Diaa Bekheet | Washington, DC – I don’t usually listen to music while I study. I’m the kind of person who needs to have my room door closed and have the sound of silence reigning before I can focus. But as a college student, I remember one day as I was studying with two friends on the eve of our 1982 college final exams, suddenly, this particular song, “Just the Two of Us”, by Grammy winning jazz saxophonist Grover Washington, Jr. broke the silence and electrified me. It was blaring from my brother’s cassette recorder down the hall. The awesome song took hold of us. “Just the Two of Us” was a huge hit on Radio Cairo in the spring of 1982, and it always brings nostalgic moments for me and my college mates. It has kept playing over and over in my head for a long time.
“Just the Two of Us” appears on Washington’s 1981 Winelight album, considered one of the best R&B-Soul-Jazz albums of all time. It was recorded by Grover Washington, Jr. and Bill Withers, and won a Grammy Award for Best R&B Song. It reached Number 2 on the Billboard’s Adult Contemporary Tracks chart and the Billboard Hot 100. “Just the Two of Us” was also extremely popular in Cairo, Egypt, in 1982 although “Bette Davis Eyes” was the highest seller. The extremely popular song also appears on his album Ultimate Collection.
Many young Americans will remember the song from the 1987 commercial for breath freshening Dentyne gum. It also inspired Hollywood star Will Smith whose rap video version focuses on the relationship between a father and son instead of love between a couple. It features clips of fathers with their children, including Smith playing with his son, and other celebrity fathers such as R&B singer Kenneth “Babyface” Edmonds, professional basketball player Magic Johnson and boxing champion Muhammad Ali, whom Smith later played in the biopic Ali.
Many of Grover Washington, Jr.’s albums proved that he was a new force to be reckoned with in jazz, soul and R&B, particularly his 1974 album Mister Magic, which climbed to number 10 in Billboard’s Top 40 album chart. It was a major commercial success.
Listen to VOA Arabic Tribute to Grover Washington, Jr. December 1999: [The Best Is Yet To Come, Take Five, and Mister Magic]
Washington was born in Buffalo, New York in December 1943. His parents were musicians. He grew up listening to jazz music by famous musicians such as clarinetist Benny Goodman, pianist Fletcher Henderson, saxophonist John Coltrane, and others like them. At the age of eight, he began playing a saxophone gifted to him by his saxophonist father. In the early 1960s, Washington worked on and off in New York City until he moved to Philadelphia in 1967. In 1970 and 1971, he appeared on acid jazz & soul jazz organist Leon Spencer‘s first two albums, together with drummer Idris Muhammad and guitarist Melvin Sparks. He also worked as a sideman with many acclaimed artists, including singer Kathleen Battle, guitarist Kenny Burrell, saxophonist Dexter Gordon, trombonist Urbie Green, trumpeter Gerry Mulligan and others.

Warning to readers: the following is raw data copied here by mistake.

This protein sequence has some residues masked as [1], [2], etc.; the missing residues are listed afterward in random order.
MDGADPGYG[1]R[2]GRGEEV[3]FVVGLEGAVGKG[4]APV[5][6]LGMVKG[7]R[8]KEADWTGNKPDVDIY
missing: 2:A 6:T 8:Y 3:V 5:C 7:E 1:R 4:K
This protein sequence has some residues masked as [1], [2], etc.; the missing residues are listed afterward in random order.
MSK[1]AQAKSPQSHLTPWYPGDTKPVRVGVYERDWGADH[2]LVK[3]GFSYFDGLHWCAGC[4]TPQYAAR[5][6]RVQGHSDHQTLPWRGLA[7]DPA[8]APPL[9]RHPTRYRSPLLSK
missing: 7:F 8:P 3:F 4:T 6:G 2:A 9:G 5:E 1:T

Washington, who blended R&B with jazz on his saxophone, has inspired many musicians, including renowned saxophonists Kenny G and Boney James who is still playing the same mix. “When I was about 13 years old, I heard Grover Washington Jr. for the first time. He was the first guy I heard who was combining R&B music that I loved, with the saxophone that I also loved,” said James in an interview with VOA’s Jazz Beat. “That’s the sort of tradition that I’m still playing.”
On December 17, 1999, Grover Washington, Jr. died from a massive heart attack. He was 56. There’s a large mural of Grover Washington, Jr. at the intersection of Broad and Diamond Streets in the main campus at Temple University in Philadelphia, Pennsylvania. The mural is part of the Philadelphia Mural Arts Program, which was launched in 1984 to eradicate the graffiti crisis plaguing the city.
For more on jazz music, listen to VOA’s Jazz America